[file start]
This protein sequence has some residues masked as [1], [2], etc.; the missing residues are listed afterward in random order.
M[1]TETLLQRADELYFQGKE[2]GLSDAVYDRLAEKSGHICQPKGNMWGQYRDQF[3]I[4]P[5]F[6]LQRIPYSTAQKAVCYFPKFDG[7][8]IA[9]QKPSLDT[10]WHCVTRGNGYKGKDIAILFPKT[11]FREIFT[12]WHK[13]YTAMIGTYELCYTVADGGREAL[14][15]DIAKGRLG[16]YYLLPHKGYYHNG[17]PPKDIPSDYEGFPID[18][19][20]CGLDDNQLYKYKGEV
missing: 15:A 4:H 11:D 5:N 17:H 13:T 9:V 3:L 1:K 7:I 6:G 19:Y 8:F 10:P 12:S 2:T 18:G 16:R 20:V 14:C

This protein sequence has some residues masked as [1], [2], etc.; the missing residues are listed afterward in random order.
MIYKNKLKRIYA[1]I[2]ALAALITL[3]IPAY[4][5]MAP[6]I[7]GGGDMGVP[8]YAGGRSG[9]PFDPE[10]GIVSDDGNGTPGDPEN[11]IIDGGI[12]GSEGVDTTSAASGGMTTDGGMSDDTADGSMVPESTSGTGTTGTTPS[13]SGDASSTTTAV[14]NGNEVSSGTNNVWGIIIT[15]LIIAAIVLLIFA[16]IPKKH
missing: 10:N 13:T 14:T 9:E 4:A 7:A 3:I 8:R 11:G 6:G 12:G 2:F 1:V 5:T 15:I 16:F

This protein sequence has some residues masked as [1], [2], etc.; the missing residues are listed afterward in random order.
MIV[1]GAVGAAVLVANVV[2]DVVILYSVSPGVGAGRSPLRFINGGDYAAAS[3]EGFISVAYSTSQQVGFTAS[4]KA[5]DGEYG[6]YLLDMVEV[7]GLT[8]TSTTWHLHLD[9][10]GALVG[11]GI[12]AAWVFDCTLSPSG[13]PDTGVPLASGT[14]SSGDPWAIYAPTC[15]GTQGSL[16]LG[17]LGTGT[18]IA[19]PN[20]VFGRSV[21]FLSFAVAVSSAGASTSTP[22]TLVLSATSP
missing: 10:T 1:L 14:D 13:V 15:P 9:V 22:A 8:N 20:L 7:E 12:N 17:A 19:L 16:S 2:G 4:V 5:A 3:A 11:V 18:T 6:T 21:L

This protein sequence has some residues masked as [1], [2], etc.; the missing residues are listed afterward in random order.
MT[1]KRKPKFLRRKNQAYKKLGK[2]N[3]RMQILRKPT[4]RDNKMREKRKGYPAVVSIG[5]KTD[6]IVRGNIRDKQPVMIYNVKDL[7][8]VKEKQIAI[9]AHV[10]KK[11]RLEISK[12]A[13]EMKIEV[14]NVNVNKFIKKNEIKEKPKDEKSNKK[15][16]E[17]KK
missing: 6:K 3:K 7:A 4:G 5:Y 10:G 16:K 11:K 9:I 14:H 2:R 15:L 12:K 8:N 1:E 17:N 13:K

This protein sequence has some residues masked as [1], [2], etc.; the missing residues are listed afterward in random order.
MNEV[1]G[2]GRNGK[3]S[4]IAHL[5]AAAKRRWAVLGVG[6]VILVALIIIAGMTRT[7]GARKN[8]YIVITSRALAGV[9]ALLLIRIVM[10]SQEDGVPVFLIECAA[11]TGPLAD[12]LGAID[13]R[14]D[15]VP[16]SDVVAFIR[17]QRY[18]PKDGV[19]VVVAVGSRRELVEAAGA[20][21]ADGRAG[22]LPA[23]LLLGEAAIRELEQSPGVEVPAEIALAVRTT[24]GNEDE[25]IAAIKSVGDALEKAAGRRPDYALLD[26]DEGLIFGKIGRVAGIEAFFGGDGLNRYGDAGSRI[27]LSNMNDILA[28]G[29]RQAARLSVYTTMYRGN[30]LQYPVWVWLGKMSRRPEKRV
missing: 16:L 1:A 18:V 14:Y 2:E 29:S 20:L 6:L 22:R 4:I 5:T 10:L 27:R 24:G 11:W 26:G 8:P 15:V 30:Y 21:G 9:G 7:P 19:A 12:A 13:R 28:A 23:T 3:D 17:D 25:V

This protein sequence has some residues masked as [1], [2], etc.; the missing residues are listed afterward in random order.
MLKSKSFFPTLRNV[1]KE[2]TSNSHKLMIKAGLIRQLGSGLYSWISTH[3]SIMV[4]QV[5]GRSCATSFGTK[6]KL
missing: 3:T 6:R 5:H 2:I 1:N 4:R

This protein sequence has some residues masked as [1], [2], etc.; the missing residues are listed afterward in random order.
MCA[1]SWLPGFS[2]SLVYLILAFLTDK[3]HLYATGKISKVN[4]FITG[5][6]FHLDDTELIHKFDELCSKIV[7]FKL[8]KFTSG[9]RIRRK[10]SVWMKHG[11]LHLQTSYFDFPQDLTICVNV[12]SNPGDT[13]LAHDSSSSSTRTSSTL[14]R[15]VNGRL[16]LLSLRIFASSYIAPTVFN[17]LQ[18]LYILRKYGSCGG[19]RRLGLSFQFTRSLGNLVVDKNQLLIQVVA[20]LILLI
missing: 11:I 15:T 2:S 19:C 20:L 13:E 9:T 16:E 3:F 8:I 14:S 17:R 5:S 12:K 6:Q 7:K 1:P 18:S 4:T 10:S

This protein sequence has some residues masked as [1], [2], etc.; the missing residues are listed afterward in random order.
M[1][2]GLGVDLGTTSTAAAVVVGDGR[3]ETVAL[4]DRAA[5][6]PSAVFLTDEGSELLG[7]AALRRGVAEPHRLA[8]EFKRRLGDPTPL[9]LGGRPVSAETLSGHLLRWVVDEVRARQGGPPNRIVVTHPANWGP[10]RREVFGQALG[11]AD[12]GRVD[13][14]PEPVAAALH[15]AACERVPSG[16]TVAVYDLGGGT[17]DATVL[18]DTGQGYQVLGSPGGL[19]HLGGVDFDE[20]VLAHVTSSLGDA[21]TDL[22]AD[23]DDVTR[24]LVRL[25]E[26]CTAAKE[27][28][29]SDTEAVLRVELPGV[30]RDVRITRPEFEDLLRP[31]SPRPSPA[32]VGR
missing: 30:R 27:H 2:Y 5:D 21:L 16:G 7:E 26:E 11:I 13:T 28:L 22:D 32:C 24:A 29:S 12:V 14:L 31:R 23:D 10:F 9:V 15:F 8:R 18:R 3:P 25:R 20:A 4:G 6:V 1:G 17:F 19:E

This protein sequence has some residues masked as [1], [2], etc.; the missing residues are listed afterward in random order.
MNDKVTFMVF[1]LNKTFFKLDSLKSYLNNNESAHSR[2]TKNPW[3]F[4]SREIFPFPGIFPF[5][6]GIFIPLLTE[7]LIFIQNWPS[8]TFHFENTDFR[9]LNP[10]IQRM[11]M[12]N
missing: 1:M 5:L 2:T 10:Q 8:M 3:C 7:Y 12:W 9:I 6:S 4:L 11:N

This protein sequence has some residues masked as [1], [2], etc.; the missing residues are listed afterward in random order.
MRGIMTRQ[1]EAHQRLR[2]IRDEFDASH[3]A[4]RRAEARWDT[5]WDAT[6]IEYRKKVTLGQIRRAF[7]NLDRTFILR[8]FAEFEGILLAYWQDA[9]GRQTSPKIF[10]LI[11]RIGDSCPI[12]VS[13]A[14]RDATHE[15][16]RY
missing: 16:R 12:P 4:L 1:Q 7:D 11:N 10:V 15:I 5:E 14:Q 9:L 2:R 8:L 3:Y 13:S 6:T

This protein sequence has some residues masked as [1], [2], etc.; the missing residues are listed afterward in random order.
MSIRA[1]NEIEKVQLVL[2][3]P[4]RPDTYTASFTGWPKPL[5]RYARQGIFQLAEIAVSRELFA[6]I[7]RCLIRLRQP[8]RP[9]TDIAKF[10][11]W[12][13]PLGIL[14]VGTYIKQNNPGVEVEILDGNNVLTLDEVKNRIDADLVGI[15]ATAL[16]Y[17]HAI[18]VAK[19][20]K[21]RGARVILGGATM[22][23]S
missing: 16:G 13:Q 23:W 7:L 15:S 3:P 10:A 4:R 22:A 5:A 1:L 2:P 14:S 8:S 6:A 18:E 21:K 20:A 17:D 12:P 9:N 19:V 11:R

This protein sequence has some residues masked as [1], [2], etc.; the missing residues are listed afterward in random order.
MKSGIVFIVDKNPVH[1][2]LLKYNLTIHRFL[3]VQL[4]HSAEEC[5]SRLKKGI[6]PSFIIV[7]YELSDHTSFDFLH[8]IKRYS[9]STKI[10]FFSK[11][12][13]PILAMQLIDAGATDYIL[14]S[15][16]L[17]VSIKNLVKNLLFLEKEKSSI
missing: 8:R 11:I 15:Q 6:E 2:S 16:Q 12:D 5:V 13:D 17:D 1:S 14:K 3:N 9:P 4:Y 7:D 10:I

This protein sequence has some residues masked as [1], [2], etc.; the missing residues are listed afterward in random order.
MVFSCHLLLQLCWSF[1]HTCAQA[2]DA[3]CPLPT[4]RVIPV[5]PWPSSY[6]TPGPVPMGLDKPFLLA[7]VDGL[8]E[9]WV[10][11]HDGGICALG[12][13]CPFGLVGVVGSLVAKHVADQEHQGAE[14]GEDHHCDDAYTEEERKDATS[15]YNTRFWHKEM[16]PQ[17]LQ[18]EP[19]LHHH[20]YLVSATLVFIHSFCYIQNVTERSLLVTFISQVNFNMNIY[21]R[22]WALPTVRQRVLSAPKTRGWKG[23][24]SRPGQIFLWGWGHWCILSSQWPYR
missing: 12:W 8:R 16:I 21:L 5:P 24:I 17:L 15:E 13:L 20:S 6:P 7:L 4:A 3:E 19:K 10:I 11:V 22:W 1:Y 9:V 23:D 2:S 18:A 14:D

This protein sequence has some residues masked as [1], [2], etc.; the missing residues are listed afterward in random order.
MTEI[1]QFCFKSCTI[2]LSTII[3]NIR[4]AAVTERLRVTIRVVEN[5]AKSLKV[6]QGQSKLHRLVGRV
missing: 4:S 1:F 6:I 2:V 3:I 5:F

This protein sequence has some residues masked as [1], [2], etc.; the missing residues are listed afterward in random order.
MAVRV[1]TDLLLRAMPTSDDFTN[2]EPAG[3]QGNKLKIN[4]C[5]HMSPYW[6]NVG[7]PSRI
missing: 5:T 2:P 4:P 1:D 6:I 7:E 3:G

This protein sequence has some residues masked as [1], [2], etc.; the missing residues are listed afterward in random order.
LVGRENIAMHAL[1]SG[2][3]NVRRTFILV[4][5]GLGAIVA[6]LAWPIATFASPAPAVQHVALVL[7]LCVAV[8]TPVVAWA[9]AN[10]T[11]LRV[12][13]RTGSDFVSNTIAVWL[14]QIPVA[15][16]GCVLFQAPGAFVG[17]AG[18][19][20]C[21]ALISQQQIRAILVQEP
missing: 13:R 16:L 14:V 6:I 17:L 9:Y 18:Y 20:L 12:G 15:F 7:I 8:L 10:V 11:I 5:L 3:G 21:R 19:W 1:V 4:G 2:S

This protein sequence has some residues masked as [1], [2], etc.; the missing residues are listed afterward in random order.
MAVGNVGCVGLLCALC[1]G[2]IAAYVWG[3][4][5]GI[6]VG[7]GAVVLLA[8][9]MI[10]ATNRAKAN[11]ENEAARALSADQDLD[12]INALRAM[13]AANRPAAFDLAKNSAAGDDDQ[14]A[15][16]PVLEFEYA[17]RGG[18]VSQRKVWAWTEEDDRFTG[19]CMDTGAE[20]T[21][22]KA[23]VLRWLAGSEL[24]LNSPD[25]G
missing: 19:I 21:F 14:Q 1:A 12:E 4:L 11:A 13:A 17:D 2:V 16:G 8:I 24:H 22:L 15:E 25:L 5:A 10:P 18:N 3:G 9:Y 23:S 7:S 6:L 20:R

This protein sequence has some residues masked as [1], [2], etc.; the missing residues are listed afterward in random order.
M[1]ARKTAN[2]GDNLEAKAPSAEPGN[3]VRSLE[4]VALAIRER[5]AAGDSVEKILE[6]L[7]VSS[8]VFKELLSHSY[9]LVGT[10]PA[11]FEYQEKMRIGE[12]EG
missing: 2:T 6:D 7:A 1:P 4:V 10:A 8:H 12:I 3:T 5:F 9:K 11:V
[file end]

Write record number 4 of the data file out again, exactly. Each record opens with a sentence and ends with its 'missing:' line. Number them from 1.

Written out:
This protein sequence has some residues masked as [1], [2], etc.; the missing residues are listed afterward in random order.
MT[1]KRKPKFLRRKNQAYKKLGK[2]N[3]RMQILRKPT[4]RDNKMREKRKGYPAVVSIG[5]KTD[6]IVRGNIRDKQPVMIYNVKDL[7][8]VKEKQIAI[9]AHV[10]KK[11]RLEISK[12]A[13]EMKIEV[14]NVNVNKFIKKNEIKEKPKDEKSNKK[15][16]E[17]KK
missing: 6:K 3:K 7:A 4:G 5:Y 10:G 16:K 11:K 9:I 14:H 2:R 15:L 12:K 8:N 1:E 17:N 13:K